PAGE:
My latest target for research is the English garrison/bastion of Brest, on the coast of Brittany, specifically the final years of the 14th century before it was handed back to the Bretons. My interest had been aroused when reading Ducal Brittany 1364-1399, by Michael Jones.
In it I learned of the practice of “ransoming” Breton villages within a 25-mile radius of Brest. This was to support the garrison and its upkeep but was obviously very unpopular with the Bretons because they found themselves being fleeced under duress. However, it wasn’t entirely money-grabbing on the part of the English captains, because in the absence of much financial support from the English government, they had to support their garrison as best they could.
Not that I’m saying some more unscrupulous captains and their officials didn’t make fortunes from it all, because some certainly did. According to this very informative site “….Some captains took proportions of the loot gathered in addition to indentures making them fantastically wealthy: Donnington Castle in Berkshire was paid for almost entirely from Sir Richard Abberbury’s proceeds from his joint command at Brest….”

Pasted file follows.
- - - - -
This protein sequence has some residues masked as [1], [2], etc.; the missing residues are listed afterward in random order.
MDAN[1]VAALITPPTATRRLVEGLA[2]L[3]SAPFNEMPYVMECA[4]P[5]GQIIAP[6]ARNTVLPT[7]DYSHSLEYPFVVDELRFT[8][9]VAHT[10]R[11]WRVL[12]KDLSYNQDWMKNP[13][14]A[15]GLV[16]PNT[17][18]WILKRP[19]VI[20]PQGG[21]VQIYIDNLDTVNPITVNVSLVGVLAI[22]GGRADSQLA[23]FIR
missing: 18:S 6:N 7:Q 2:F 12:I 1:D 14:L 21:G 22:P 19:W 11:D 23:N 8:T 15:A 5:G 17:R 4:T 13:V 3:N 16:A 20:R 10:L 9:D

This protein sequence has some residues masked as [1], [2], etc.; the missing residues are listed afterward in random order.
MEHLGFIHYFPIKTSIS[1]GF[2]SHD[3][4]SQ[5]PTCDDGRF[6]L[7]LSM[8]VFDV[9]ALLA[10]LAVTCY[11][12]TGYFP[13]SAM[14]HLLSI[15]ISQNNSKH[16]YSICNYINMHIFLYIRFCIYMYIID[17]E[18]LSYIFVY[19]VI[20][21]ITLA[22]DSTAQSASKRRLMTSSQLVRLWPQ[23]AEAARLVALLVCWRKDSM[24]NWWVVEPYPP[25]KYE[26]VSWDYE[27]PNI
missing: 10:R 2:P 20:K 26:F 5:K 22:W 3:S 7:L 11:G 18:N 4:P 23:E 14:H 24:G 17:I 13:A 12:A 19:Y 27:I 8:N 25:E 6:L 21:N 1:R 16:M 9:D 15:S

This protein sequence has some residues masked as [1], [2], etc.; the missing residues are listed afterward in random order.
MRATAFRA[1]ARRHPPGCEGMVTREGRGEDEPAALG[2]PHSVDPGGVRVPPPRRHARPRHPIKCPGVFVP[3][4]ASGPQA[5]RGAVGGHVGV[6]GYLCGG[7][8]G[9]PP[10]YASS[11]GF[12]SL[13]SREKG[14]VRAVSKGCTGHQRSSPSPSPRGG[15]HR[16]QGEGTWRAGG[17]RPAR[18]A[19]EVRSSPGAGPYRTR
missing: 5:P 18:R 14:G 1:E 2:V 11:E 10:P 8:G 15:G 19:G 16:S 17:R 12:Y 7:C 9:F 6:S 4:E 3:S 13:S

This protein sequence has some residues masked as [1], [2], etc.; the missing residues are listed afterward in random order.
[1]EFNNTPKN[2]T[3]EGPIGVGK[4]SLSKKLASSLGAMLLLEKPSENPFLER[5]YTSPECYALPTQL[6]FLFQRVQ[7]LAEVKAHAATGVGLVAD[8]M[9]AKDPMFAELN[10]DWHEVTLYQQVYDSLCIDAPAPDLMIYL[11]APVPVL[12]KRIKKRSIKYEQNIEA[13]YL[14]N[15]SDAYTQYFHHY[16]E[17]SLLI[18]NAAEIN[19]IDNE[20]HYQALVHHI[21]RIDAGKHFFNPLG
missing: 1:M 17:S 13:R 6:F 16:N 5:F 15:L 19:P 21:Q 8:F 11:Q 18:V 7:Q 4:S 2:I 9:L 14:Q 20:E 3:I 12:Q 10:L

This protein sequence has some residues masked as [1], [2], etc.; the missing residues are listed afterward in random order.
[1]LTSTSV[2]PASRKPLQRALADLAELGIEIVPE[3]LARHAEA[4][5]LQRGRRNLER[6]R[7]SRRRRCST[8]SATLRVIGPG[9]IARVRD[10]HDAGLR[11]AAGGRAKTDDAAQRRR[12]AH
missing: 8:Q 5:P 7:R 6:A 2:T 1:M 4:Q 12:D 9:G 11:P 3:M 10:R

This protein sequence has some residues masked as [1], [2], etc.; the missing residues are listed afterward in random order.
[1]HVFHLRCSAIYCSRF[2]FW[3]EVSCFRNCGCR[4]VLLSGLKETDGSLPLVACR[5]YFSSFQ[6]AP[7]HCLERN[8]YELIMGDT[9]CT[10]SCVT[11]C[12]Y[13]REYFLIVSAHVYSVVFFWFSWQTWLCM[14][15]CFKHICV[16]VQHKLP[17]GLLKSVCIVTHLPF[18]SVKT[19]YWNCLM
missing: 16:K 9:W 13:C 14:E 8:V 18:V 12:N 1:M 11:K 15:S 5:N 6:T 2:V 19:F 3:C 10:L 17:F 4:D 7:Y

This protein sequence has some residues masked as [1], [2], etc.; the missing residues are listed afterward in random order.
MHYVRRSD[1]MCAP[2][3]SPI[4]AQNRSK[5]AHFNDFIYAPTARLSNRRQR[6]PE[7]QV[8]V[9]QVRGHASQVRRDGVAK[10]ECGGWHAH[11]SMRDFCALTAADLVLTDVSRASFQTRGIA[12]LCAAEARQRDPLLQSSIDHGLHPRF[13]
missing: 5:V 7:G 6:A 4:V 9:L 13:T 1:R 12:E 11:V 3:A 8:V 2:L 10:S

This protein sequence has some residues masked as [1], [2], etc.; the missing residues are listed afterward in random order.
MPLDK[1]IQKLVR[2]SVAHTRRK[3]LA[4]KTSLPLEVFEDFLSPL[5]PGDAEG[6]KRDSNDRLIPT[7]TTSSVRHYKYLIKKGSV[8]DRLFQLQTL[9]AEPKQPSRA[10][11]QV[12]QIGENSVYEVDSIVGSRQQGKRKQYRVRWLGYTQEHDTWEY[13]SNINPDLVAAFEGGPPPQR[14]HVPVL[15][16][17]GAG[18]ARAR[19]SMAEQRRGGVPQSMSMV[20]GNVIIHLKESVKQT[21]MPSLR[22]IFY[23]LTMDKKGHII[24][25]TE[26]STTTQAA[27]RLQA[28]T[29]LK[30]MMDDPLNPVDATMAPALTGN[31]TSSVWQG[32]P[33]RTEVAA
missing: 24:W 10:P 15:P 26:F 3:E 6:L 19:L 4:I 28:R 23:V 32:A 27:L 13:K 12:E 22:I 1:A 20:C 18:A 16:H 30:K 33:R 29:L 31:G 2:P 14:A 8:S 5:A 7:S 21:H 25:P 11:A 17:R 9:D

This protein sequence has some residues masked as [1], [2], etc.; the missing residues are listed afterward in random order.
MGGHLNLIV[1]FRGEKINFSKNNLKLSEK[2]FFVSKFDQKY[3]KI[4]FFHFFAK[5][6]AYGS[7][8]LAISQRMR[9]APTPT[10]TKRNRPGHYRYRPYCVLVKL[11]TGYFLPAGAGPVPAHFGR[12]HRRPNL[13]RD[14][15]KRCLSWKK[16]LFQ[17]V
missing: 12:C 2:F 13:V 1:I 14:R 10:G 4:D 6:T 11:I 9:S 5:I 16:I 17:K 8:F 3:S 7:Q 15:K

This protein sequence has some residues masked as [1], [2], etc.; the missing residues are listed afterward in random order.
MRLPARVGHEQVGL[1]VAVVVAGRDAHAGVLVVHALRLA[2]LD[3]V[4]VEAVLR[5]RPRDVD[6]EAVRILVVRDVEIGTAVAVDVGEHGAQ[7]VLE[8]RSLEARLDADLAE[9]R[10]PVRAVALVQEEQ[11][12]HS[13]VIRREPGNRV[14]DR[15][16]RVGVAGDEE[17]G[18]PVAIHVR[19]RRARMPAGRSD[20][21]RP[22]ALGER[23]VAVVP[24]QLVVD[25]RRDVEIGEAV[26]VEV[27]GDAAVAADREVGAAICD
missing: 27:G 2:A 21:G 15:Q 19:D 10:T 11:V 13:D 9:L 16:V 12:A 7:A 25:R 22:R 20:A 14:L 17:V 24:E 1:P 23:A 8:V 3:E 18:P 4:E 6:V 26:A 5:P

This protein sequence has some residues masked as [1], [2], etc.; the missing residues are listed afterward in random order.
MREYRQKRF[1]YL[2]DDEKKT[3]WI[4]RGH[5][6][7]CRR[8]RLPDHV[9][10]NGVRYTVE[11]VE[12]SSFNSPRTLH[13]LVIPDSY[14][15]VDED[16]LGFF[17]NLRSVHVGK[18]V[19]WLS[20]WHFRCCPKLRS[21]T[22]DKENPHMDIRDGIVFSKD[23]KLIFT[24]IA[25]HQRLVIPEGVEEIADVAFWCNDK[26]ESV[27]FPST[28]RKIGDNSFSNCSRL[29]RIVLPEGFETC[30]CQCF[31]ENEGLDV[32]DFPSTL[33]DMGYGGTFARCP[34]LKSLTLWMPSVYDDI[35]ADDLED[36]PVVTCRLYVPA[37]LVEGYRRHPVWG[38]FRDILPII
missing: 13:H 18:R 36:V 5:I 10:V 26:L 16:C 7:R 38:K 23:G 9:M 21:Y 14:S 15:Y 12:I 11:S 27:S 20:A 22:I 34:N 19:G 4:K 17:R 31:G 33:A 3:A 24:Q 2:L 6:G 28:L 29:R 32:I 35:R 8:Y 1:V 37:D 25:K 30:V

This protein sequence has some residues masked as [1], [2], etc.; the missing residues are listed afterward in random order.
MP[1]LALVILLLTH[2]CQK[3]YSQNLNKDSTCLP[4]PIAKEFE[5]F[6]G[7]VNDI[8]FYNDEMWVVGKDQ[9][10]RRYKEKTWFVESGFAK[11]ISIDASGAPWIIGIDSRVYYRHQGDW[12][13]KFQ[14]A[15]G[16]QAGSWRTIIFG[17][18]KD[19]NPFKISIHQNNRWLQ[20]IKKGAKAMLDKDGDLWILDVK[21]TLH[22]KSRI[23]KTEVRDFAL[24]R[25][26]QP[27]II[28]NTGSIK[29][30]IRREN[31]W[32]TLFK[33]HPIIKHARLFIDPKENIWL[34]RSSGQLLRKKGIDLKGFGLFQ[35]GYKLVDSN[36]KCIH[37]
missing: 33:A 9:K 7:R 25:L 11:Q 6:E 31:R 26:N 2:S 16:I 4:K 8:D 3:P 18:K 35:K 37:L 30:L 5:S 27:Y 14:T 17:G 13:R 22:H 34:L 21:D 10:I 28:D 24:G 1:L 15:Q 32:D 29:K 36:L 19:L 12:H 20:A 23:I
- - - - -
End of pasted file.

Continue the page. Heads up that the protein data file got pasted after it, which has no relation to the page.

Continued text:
Another who screwed all he could from the system was Sir William Windsor, who married Alice Perrers, the mistress of Edward III. As Deputy of Ireland (King’s Lieutenant of Ireland) he also twisted the Irish all he could and was loathed there. His activities at Brest were equally unpopular. I think if there was one thing Sir William knew how to do, it was extort money. If everything that’s said of Alice Perrers is true, he and she deserved each other.
While embarking on my usual Google searches, the first site I came upon was this with its picture of Robert Hardy and Judi Dench in Shakespeare’s Henry V.
Why Henry V? Well, although I’m interested in Brest in the late 14th century, the practice of ransom was still widespread in his reign. We mainly connect ransoming with the capture of enemy nobles and soldiers by one side and then selling them back for hefty sums. But it was also used to extort money from those unfortunate enough to reside within that all-important 25-mile radius of bastions like Brest.
Now a friend has pointed me toward this book by Dr Rémy Ambühl, which is packed with details of ransoming. The book is indeed a mine of information, but not for my purposes because it concentrates on two periods, the 1370s and then the 15th century, neatly passing over my years of interest at Brest.